ROTATION Details pgy-1

AnesthesiaUltrasoundEmergency MedicineMedical Intensive Care UnitObstetricsOrthopedicsTrauma ICU


Emergency Medicine




1.   To learn how to approach emergency patients, manage multiple patients, recognize and triage ill patients, and manage these patients acutely and to be exposed to common ED problems (Patient care and practice-based learning).

2.   To understand rational test ordering and test interpretation. To understand the cost-benefit ratio of routine tests such as radiographs, ultrasounds, CT scans, and nuclear medicine studies (Practice-based learning and system-based practice).

3.   To become familiar with the management of both medical and surgical patients (especially laceration repair, minor trauma, and minor orthopedic injuries and splinting) (Practice based learning and improvement).

4.   To learn about common procedures, including: slit lamp examination, central line placement, airway techniques, emergency ultrasound, dental blocks, wrist blocks, foot blocks, irrigation and debridement, and ACLS algorithms (Practice-based learning and improvement, patient care).

5.   To become facile with gynecological and first trimester obstetric emergencies and pelvic examinations (Patient care and practice-based learning and improvement).

6.   To learn how to deal with difficult patients and families, about common ethical issues in the ED, and how to avoid high risk legal situations (Professionalism, communication skills, practice-based learning).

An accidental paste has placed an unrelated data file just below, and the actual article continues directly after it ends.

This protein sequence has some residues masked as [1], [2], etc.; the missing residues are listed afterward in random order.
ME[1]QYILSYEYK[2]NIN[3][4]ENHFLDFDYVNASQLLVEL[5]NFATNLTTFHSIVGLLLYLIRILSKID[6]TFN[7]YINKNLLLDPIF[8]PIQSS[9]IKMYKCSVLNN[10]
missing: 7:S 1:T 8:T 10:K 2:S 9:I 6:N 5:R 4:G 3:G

7.   To learn how to interact with nurses and ancillary health care providers (Communication skills and professionalism)

8.   To learn how to communicate effectively with referring physicians, admitting physicians, and consultants (Practice-based learning and communication skills).




·         Each resident will spend the first month of residency (July) in a predominately didactic lecture series which includes a broad overview of Emergency Medicine topics as well as workshops on suturing, splinting, airway management, radiologic interpretation, spinal immobilization, and arrhythmia management. During this time, each resident will work approximately two eight hour shifts per week in the ED.


·         During the PGY-1 year, each resident will also spend three additional months in the ED. Each resident will work approximately twenty eight or twelve hour shifts seeing pediatric and adult patients. They will work under the guidance of upper-level emergency medicine residents, but the attending physicians will see all ED patients and ultimately be responsible for the care and disposition of each patient.








·         Each resident receives written evaluations from each faculty member they work with. They also receive direct feedback at the bedside.




Direct bedside feedback, written formatted rotation evaluations, and written feedback from ED nursing personnel.